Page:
Cross-disciplinarity describes the work of translating or communicating the knowledge of one discipline in terms of another. There was certainly evidence of that kind of work at EPIP although there is room for more. For example, two excellent presentations by Geertrui Van Overwalle and Dinusha Mendis addressed the legal implications of 3D printing by translating the socio-technical activities at every step of the design process into the language of law, to locate potential infringement. From the point of view of patents, it turns out that the end consumer bears most of the risk and responsibility at present, although this could change to implicate uploaders and platform intermediaries in the future. On the copyright side, questions revolve around the amount of labour and judgment required to scan or digitise a real object into a copyright-bearing CAD file.
A different type of work which is well-represented at EPIP seeks to translate the effects of changes to patent regulation in economic terms. For example, how does the cost of patent registration translate into larger or fewer numbers of applications, and what does this mean for national innovation and competitiveness? Work in this area is empirical and quantitative – we saw fine examples of rigorous methods and research design by a number of researchers. It would be nice to be able to make connections, both theoretical and empirical, with this kind of work to the creative industries, ranging from advertising to film, publishing to music, fashion to games. Making that happen will require effort from both sides and real interdisciplinarity – communication across and between disciplines.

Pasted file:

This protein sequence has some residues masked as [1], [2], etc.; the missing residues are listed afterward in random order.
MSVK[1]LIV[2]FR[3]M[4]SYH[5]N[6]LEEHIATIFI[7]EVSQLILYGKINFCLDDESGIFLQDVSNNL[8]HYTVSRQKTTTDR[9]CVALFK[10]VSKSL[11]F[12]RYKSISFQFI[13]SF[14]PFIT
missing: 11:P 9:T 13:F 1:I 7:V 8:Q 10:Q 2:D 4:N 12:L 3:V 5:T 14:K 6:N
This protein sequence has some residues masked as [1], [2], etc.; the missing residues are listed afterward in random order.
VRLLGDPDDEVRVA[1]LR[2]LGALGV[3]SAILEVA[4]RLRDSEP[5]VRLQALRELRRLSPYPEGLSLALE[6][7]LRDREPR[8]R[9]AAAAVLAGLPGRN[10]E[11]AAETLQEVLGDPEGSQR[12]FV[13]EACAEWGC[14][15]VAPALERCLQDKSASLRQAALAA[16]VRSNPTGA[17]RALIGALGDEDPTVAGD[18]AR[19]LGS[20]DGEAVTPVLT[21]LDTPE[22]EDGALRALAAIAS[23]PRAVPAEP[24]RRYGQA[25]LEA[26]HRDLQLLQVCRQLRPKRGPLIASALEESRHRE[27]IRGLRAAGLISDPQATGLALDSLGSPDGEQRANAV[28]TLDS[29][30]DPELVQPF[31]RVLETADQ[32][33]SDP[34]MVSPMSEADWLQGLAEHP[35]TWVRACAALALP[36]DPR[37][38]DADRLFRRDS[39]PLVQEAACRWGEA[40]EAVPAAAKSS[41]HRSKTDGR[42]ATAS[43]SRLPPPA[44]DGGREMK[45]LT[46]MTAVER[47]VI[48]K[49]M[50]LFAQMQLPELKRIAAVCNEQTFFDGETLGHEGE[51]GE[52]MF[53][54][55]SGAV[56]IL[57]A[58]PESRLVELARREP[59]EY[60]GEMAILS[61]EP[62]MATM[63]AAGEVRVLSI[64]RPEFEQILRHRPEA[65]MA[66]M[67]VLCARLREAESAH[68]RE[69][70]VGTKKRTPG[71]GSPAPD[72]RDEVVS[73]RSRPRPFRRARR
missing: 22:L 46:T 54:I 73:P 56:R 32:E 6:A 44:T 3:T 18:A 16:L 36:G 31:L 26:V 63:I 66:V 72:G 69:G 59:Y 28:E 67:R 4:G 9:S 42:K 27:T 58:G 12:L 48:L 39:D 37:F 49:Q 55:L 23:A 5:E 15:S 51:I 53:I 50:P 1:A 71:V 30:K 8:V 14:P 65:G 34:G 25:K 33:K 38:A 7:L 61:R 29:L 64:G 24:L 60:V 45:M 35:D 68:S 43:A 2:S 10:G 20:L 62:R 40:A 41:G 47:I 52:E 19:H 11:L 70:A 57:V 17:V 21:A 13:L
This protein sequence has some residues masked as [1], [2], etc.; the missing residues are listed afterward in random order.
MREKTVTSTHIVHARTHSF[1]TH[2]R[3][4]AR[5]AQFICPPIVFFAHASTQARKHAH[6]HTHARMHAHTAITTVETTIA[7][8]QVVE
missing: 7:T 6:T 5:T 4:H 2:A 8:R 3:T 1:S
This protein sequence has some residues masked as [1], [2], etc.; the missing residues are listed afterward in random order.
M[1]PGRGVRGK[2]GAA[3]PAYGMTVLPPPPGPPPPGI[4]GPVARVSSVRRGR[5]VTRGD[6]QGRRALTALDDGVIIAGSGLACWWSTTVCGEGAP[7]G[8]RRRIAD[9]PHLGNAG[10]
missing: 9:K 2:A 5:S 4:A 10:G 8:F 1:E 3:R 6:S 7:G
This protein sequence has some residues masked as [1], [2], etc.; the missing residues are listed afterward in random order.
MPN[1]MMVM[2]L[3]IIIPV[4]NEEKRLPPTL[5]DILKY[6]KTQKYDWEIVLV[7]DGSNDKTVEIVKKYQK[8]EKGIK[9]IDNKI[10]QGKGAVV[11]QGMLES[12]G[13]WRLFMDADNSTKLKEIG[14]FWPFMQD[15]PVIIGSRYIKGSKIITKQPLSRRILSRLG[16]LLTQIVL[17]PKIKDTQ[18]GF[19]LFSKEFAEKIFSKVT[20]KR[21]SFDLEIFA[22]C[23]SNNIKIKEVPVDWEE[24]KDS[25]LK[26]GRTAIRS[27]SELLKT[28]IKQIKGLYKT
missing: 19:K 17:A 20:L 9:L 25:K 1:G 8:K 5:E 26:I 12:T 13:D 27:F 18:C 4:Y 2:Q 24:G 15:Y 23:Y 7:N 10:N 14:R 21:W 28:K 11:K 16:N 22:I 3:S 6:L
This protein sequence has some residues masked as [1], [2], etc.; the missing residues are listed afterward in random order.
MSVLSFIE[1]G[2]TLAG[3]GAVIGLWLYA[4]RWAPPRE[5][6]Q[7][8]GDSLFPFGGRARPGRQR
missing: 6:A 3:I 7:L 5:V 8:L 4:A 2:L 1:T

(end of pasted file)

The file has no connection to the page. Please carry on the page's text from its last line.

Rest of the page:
CREATe sought to inject some of this interdisciplinary thinking during an invited session on copyright enforcement, organised by Martin Kretschmer. Papers from CREATe researchers and partners from the Institute for Information Law (IViR, University of Amsterdam), and the Institute for Prospective Technological Studies (IPTS, EC Joint Research Centre Sevilla) demonstrated that copyright is equally amenable to empirical investigation as patents, with papers demonstrating innovative quantitative techniques. Steven Watson and Piers Fleming (from a CREATe project at the University of East Anglia) presented their work with colleague Daniel Zizzo which usefully mapped out previous scholarship on file sharing, providing much needed scope and context. I tried to move the debate beyond discussion of unlawful consumption to think about unauthorised re-production and uptake, during my presentation on fangame production methods.
One thing missing from the conference was an overarching response to the provocative theme: Improving Innovation Systems. This could have been an opportunity to exercise trans-disciplinarity, the communication of knowledge of fundamental importance for various disciplines. Certainly, theorising innovation is of great concern to patent regulators but also to scholars of the creative industries and the media.
On 2-3 September 2015, the 10th conference of the EPIP association will be hosted here in Glasgow and the theme is focused on the creative industries. Perhaps this offers us a chance to showcase interdisciplinary work that problematises what we mean when we talk about ‘creativity’. The conference team hopes to build upon the existing strengths of EPIP and offer further opportunities for disciplinary exchange. Please contact us for more information if you wish to become involved. More information can be found about next year’s conference at the EPIP 2015 microsite here.